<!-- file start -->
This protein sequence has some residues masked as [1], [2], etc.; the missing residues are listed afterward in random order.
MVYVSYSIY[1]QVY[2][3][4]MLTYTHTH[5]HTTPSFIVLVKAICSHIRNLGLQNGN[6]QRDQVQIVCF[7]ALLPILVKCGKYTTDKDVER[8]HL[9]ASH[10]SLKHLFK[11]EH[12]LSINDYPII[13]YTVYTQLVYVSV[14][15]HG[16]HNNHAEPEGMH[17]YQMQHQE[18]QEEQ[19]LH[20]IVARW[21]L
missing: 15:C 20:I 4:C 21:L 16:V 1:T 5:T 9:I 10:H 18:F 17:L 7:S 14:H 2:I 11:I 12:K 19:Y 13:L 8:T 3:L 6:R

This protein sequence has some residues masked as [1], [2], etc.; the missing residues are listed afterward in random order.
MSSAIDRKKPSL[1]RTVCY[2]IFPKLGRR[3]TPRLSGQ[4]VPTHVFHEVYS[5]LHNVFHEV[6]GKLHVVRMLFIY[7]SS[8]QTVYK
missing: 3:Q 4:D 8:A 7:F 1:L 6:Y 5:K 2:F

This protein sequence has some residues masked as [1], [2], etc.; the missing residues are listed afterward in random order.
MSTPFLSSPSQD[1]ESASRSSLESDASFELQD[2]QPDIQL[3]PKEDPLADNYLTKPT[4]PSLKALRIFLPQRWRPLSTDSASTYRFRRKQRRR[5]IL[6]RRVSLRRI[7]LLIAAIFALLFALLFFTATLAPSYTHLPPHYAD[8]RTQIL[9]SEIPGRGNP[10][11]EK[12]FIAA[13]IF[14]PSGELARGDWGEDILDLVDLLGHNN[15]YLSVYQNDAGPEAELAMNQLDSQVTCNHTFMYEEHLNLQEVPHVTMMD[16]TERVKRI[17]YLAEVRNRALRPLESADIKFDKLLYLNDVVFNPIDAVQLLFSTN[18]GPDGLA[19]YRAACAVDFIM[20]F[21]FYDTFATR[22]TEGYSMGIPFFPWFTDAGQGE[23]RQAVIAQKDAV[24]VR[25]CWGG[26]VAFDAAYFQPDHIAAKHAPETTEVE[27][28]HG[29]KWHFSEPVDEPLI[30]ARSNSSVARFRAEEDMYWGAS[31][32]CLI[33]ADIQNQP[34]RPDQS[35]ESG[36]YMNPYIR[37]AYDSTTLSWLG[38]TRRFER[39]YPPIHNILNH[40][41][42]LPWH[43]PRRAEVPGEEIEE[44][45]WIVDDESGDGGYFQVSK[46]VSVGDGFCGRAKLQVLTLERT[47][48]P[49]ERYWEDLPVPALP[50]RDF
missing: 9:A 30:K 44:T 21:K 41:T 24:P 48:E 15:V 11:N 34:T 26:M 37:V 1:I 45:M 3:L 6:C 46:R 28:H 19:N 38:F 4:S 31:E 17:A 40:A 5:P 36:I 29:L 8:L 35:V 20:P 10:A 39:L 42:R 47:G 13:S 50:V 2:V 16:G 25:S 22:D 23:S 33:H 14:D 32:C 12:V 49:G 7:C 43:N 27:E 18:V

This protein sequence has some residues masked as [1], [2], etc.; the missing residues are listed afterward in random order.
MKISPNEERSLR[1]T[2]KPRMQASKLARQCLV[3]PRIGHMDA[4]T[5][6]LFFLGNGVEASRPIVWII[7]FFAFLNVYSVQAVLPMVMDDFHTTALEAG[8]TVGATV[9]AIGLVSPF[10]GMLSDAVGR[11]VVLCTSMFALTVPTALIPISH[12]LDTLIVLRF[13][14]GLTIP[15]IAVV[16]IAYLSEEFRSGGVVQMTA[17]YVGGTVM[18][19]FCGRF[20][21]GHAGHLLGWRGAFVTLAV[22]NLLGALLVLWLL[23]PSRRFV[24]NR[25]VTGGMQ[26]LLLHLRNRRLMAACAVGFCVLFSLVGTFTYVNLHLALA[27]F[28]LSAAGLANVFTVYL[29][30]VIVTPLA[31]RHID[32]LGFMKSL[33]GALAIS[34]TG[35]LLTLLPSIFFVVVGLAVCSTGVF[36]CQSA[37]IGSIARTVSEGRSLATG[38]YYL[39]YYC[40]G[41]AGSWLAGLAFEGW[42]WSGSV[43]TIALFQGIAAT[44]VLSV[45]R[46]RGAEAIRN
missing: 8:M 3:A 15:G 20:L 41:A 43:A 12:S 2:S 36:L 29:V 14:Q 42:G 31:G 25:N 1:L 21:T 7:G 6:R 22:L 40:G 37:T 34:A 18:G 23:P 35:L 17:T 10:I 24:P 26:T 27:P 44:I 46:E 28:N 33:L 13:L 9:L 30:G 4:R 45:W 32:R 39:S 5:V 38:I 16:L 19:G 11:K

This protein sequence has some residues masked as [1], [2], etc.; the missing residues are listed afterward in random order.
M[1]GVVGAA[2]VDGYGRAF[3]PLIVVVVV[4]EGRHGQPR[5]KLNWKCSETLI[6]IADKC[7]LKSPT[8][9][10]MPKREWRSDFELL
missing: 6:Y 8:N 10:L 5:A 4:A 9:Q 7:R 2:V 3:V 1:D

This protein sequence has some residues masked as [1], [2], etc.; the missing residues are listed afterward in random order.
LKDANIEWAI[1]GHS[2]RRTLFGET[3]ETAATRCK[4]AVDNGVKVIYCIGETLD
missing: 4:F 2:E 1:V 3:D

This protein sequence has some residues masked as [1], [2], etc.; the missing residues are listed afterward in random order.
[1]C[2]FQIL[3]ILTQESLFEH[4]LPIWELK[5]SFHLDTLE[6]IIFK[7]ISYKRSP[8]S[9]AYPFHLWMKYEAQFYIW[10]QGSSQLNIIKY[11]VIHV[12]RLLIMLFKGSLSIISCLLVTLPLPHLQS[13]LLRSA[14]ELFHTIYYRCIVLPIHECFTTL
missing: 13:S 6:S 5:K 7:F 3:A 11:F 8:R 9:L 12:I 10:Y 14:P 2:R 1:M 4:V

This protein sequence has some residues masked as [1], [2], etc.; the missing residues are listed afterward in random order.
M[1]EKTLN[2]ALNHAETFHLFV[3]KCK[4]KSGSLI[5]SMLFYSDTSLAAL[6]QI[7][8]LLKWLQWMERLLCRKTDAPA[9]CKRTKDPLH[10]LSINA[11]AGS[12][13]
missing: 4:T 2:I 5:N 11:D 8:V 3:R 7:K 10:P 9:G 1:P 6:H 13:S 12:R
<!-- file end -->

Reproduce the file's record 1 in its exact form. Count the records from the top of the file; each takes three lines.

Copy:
This protein sequence has some residues masked as [1], [2], etc.; the missing residues are listed afterward in random order.
MVYVSYSIY[1]QVY[2][3][4]MLTYTHTH[5]HTTPSFIVLVKAICSHIRNLGLQNGN[6]QRDQVQIVCF[7]ALLPILVKCGKYTTDKDVER[8]HL[9]ASH[10]SLKHLFK[11]EH[12]LSINDYPII[13]YTVYTQLVYVSV[14][15]HG[16]HNNHAEPEGMH[17]YQMQHQE[18]QEEQ[19]LH[20]IVARW[21]L
missing: 15:C 20:I 4:C 21:L 16:V 1:T 5:T 9:I 10:H 18:F 17:L 7:S 14:H 2:I 11:I 12:K 19:Y 13:L 8:T 3:L 6:R